History of Company 2133, Camp Deaver

Camp BR-7, Deaver, Wyoming

    During 1938 the Wyoming Civilian Conservation Corps men built 114 miles of truck trails, 10,152 man days fighting forest fires, built or improved 15 diversion dams, laid 26,679 feet of pipe or tile drains and many other projects.

     There were 23 camps with 2,280 young men and war veterans participating in the Wyoming Civilian Conservation Corps program. The young laborers earned $30 per month. Needy dependents were alloted all but five dollars of that. The Chief Finance of the War Department estimated that the Wyoming CCC operating expense during the 1938 fiscal year totalled $4,170,000.

     The CCC camps also aided the local economy. Wyoming Merchants were given contracts to supply food for the CCC camps. Contracts for meat, vegetables, fruits, milk and bread. Other contracts were given for ice cream and laundry. Some camps had shoe repair and Wyoming coal. Not all camps received the same supplies.

     The CCC Camp located in Deaver, Wyoming was opened in 1935 and its opening was quite a political event. This was true of most camps, where local business men would call upon their representatives to obtain a camp for local purposes or to vie for the supply contracts. Also as recollected by John Richards, a farmer of Frannie, Wyoming, this was a Democrat program so the Republicans were against it. Herman F. Krueger, who was Wyoming State Representative, and a farmer, J.P. Richards, initiated in getting the CCC camp in Deaver. This was a way to get workers for the Irrigaton District, vital to the needs of local farmers.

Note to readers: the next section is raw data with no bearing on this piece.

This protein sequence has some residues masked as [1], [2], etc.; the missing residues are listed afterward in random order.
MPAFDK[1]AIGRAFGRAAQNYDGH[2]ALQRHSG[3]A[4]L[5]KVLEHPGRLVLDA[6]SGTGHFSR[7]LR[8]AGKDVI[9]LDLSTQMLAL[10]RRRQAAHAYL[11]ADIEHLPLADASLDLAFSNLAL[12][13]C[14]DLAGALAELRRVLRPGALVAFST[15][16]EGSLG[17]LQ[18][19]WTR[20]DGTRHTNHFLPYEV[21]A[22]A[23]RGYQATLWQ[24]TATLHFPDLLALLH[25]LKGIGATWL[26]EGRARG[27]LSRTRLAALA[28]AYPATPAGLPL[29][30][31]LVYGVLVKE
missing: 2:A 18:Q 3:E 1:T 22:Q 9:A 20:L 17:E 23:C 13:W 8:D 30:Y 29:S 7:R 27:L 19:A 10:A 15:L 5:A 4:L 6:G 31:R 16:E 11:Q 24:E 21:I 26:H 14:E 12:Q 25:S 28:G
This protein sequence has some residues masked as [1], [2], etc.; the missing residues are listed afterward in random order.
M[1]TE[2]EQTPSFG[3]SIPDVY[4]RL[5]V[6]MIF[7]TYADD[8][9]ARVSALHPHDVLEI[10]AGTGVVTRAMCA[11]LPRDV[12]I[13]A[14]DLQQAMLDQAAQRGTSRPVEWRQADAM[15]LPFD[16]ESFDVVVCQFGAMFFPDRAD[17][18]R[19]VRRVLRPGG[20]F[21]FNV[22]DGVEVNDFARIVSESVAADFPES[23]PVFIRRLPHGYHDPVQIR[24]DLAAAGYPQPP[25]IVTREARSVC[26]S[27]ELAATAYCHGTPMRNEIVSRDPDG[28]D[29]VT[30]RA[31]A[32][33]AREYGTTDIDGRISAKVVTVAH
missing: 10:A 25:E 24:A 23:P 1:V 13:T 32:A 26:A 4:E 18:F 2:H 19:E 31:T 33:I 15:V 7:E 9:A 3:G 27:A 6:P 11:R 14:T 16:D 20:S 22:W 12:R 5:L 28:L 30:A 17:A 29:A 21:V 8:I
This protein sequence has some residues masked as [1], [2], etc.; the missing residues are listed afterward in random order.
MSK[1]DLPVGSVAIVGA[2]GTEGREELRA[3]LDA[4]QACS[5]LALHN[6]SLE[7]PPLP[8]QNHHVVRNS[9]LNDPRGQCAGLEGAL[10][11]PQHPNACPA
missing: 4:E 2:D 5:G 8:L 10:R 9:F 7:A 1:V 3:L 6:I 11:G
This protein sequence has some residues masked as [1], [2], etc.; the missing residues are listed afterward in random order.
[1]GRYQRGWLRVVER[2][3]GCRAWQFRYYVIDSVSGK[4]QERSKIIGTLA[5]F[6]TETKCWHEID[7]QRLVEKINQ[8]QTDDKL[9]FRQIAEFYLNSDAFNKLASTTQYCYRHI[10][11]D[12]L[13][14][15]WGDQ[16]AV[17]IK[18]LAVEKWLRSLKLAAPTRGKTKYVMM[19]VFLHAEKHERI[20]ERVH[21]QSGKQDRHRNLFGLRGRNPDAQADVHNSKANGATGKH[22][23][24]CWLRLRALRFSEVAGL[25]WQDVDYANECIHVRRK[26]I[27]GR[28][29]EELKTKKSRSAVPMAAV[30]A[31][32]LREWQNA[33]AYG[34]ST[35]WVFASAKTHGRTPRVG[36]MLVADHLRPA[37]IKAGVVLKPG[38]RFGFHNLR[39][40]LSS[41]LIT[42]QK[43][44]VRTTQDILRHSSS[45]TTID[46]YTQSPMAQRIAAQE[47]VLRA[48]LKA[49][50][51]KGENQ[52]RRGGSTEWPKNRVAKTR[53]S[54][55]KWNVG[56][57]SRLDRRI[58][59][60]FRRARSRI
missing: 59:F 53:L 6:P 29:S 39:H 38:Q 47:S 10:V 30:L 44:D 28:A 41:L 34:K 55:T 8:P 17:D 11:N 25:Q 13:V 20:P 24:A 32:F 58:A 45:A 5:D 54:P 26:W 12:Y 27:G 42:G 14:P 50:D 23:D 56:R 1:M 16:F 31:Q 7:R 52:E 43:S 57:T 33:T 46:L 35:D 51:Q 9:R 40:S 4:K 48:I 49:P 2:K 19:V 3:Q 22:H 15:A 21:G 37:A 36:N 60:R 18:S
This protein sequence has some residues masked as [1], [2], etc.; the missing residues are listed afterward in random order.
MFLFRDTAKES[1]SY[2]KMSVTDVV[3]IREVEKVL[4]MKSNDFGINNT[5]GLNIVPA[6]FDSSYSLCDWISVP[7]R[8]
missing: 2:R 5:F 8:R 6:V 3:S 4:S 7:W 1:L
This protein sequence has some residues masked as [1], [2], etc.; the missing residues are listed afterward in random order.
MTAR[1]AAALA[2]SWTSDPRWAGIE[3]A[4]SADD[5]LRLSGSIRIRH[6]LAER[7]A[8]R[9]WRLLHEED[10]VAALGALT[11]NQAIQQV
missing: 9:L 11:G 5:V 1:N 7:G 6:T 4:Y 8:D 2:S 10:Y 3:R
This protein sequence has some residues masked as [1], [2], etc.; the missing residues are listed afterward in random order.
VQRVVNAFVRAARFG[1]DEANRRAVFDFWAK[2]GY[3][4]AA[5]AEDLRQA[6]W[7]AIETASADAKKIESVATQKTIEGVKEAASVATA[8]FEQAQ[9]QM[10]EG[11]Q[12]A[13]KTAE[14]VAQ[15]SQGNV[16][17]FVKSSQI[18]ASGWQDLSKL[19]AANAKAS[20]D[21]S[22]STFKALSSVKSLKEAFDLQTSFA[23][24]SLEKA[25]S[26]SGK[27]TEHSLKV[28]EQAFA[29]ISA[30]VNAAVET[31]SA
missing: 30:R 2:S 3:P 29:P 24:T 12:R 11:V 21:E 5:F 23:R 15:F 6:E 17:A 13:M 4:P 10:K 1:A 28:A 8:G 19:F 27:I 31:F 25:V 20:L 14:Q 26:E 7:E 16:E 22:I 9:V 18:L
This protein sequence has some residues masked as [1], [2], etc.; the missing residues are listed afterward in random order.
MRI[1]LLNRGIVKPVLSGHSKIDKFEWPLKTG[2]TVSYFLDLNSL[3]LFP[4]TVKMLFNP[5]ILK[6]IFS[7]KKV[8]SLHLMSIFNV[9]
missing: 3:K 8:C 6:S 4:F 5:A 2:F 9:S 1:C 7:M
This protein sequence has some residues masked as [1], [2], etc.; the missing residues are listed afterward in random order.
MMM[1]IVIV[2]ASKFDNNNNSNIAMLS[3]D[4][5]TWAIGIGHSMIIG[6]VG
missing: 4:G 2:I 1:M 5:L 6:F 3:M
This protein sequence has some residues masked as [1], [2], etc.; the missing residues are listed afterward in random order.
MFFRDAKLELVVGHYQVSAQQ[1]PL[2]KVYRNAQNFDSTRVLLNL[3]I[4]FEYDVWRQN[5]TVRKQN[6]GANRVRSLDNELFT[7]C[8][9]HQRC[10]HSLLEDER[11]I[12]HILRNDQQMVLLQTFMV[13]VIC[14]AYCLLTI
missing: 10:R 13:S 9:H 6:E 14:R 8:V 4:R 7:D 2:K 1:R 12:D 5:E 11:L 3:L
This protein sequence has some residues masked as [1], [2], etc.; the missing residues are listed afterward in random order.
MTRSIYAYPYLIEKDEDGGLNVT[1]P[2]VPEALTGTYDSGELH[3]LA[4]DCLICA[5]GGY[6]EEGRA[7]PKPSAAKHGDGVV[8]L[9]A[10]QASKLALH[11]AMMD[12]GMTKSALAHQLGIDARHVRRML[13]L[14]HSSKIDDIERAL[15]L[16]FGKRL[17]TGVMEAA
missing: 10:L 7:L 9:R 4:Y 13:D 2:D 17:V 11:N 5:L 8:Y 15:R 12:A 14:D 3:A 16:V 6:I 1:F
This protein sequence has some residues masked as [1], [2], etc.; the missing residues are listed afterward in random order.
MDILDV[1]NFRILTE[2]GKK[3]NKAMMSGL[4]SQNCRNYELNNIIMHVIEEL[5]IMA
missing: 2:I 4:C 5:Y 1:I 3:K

The camp began operations when 120 men from various origins arrived by troop train. It is possible these men were Company 2133, this company was at the camp at least in 1938. It is also possible that another company was at the camp first and that Company 2123 replaced them which was not an uncommon practice.

     Whatever the company designation was, when these men were enroute to Deaver, their train came through the Wind River Canyon. As recalled by enrollee Travis Belue, They thought that was so beautiful and they were thrilled. They thought they were going to be stationed there. They kept going and going and finally they got to Lovell. They could see they were out of the pretty country. From Lovell they went on to Deaver. They got into Deaver at 4 P.M.. It was hot and the wind was blowing a terrible force. There the Camp Commander, Lieutenant Harrington met the men and assembled them on the siding. Having been in the area for a time now, Lieutenant Harrington advised them of the adverse weather, "Now the wind don't always blow this way, it sometimes blows the other way!"

     The camp had just been built. The newly arrived occupants were given their shots just like they would have in the Army and issued Army clothing. There wasn't any water in the barracks yet, so they had to wash in the irrigation ditch. The water was piped in later on, the pipe laid in a ditch to be dug by the men.

     The Camp was laid out with six barracks, A through E, three lengthwise on each side of a rectangular square and on one short end of the square the Messhall and on the other the officer's quarters. A smaller building sat in the end of the square near the officer's quarters.